Fun Home

Theater, Musicals
Recommended
5 out of 5 stars
5 out of 5 stars
(4user reviews)
 (Photograph: Joan Marcus)
1/7
Photograph: Joan MarcusFun Home
 (Photograph: Joan Marcus)
2/7
Photograph: Joan MarcusFun Home
 (Photograph: Joan Marcus)
3/7
Photograph: Joan MarcusFun Home
 (Photograph: Joan Marcus)
4/7
Photograph: Joan MarcusFun Home
 (Photograph: Joan Marcus)
5/7
Photograph: Joan MarcusFun Home
 (Photograph: Joan Marcus)
6/7
Photograph: Joan MarcusFun Home
 (Photograph: Joan Marcus)
7/7
Photograph: Joan MarcusFun Home

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Fun Home: Theater review by Adam Feldman

Alison Bechdel is a cartoonist: It’s her job to fit stories into boxes. But her own life story resists easy lines. Lisa Kron and Jeanine Tesori’s Fun Home, based on Bechdel’s graphic memoir, gracefully and movingly contrasts two narratives. One is about Alison (played as an adult by Beth Malone, as a college student by Emily Skeggs and as a child by Sydney Lucas) and her nervous, joyous self-discovery as a lesbian. The other is about her fussy and controlling father, Bruce (Michael Cerveris), a small-town English teacher and funeral-home director whose own homosexuality—hidden and shameful to him and his wife (Judy Kuhn)—may have been a factor in his suicide, which happened shortly after Alison came out to him.

Fun Home is a thing of rare beauty: a Broadway musical of enormous intelligence and sensitivity. Kron’s libretto grabs you with humor and poignant detail; Tesori’s music, as in her classic score for Caroline, or Change, moves with great skill from tuneful pastiche (there’s an irony-soaked Partridge Family–style number) to striking dramatic force. Impressive as it was in its 2013 premiere at the Public Theater, the show is even stronger now. Superbly restaged by Sam Gold for Circle in the Square’s nearly in-the-round space, with David Zinn’s set rising and sinking like memory, it emerges with fresh clarity: Malone’s searching presence is more central, and Cerveris more sympathetic and complex. Fun Home is not your ordinary Broadway musical, because it is extraordinary. It sings outside the box.—Adam Feldman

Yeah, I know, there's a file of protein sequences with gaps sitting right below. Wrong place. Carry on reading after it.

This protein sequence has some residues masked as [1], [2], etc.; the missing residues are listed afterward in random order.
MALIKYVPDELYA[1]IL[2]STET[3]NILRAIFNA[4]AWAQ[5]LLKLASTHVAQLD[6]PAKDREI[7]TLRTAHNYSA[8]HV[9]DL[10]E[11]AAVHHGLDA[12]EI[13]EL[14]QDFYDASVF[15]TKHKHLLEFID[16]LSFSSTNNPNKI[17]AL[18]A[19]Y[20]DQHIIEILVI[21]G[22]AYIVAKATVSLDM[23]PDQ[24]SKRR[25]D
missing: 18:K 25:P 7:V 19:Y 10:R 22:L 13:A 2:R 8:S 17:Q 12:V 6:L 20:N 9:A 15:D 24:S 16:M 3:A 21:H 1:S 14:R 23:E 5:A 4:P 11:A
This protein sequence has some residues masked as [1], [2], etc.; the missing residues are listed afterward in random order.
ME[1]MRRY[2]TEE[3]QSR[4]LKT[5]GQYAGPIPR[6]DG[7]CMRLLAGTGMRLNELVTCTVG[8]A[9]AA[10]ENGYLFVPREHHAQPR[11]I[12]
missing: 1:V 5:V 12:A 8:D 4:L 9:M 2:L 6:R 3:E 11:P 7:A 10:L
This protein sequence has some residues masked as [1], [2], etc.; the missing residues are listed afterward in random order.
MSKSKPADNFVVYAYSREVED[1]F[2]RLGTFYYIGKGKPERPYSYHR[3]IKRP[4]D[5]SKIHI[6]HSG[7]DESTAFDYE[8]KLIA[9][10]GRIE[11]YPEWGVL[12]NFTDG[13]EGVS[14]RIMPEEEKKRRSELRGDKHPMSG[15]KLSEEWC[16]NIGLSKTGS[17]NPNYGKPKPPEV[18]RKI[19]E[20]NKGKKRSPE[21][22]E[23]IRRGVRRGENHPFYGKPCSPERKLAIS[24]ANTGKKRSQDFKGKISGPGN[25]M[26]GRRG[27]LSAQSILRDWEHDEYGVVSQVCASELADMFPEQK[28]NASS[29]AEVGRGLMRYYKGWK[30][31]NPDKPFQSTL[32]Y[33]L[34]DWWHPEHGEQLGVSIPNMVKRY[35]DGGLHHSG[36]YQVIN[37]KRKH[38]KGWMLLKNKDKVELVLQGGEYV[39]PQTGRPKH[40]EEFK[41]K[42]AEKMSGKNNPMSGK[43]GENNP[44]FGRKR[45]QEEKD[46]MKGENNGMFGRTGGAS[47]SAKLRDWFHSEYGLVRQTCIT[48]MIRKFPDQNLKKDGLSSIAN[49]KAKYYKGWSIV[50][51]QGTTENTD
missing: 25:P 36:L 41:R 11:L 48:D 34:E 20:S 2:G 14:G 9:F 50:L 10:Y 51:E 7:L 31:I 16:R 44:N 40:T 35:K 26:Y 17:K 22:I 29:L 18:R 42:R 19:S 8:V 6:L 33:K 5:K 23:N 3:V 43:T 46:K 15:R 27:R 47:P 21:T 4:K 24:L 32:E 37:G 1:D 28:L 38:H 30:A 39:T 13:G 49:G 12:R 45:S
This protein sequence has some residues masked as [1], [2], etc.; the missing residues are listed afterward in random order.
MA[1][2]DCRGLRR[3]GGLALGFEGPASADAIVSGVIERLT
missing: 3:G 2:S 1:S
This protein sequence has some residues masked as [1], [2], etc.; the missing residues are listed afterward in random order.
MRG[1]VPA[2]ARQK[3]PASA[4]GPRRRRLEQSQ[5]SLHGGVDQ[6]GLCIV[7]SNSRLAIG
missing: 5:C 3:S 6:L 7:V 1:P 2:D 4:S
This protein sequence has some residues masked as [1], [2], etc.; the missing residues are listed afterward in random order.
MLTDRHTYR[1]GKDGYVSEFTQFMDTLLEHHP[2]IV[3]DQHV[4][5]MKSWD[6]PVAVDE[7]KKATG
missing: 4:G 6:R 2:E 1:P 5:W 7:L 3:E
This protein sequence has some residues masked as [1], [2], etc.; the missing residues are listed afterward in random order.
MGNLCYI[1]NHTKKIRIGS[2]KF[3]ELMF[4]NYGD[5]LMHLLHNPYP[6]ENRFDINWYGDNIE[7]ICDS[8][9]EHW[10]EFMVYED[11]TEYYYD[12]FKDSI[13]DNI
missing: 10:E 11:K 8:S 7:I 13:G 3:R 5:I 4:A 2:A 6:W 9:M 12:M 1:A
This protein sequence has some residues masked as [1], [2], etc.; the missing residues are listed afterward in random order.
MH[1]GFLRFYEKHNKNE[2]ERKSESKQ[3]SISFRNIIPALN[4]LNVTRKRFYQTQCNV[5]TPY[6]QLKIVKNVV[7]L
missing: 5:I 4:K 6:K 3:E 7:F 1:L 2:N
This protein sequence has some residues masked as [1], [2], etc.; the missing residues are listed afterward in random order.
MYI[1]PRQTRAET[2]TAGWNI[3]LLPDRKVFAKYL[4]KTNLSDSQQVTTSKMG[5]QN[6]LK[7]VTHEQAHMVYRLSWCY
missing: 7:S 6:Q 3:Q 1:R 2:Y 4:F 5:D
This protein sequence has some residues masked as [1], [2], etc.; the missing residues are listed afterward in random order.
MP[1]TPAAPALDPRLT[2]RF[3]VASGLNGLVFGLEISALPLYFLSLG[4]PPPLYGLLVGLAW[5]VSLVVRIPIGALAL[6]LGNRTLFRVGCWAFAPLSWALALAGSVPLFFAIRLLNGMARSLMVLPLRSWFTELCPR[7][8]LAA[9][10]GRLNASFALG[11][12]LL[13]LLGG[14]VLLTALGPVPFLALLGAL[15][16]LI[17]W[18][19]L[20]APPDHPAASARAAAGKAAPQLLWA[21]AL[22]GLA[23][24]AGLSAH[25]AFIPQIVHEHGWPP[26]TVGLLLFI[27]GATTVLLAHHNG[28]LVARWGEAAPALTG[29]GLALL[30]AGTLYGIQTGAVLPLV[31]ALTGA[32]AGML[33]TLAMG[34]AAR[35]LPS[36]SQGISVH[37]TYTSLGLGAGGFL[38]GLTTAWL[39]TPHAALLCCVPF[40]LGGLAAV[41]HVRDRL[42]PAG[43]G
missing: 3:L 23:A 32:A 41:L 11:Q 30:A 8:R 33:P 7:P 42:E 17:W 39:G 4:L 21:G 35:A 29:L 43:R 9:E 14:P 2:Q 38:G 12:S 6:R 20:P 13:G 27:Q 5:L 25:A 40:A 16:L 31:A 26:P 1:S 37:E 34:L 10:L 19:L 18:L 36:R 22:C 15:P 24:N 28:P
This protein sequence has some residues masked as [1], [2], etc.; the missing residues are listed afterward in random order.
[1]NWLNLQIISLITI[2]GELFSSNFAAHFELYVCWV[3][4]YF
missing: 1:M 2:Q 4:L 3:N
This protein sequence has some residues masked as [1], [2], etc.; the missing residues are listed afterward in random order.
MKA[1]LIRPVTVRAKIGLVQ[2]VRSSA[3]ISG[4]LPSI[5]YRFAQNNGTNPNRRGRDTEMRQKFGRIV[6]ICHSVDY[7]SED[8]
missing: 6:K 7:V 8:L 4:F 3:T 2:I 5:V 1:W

Circle in the Square (Broadway). Music by Jeanine Tesori. Book and lyrics by Lisa Kron. Dir. Sam Gold. With ensemble cast. 

Follow Adam Feldman on Twitter: @FeldmanAdam

By: Adam Feldman

Posted:

Event phone: 212-239-6200
Event website: http://funhomebroadway.com

Average User Rating

4.5 / 5

Rating Breakdown

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Sometimes the drama isn't in the big moments, but really in the smaller moments that make up one's life. 

Alison Bechdel's childhood to adulthood story is profoundly touching, not only in realizing her true self, but more in the growth she gains from the different lessons she learns as a result of the actions (and inactions) of her father and mother.


The cast all around is amazing. Missed the production with Sydney Lucas, but Gabriella Pizzolo was still a great Small Alison. However, the stars of the show go to Judy Kuhn and Michael Cerveris, with such affecting performances. 


Try to catch before the production closes!


More a chamber opera than traditional musical theater, "Fun Home" is a quirky, black comedy about a lesbian cartoonist's childhood, her closeted gay father, their strained relationship and his suspicious suicide, all set in the family business, a funeral parlor. Well, if Sondheim can give us murderous barbers and human meat-pies and make it entertaining, why not? Unfortunately, all the story lines don't quite mesh and there's not much of a dramatic arc to the show, performed in one, 100 minute act. Tessori's score is lovely and reminiscent of Sondheim in parts, but also features some tunes that don't quite fit with the rest. The three actors that play the real life cartoonist Alison Bechtel as a child, a college student and the adult "narrator/observer" are all great. An understudy covered for the father, normally played by Michael Cerveris, but he cannot match Cerveris vocally. 


Brilliant. Theatre at its best. It was a last minute decision to attend and I'm so glad we did. My only advice would be to try and avoid sitting behind the band as it makes it hard to here the dialogue properly. I'm not sure about the casting for the role of the father but the piece is just exceptional.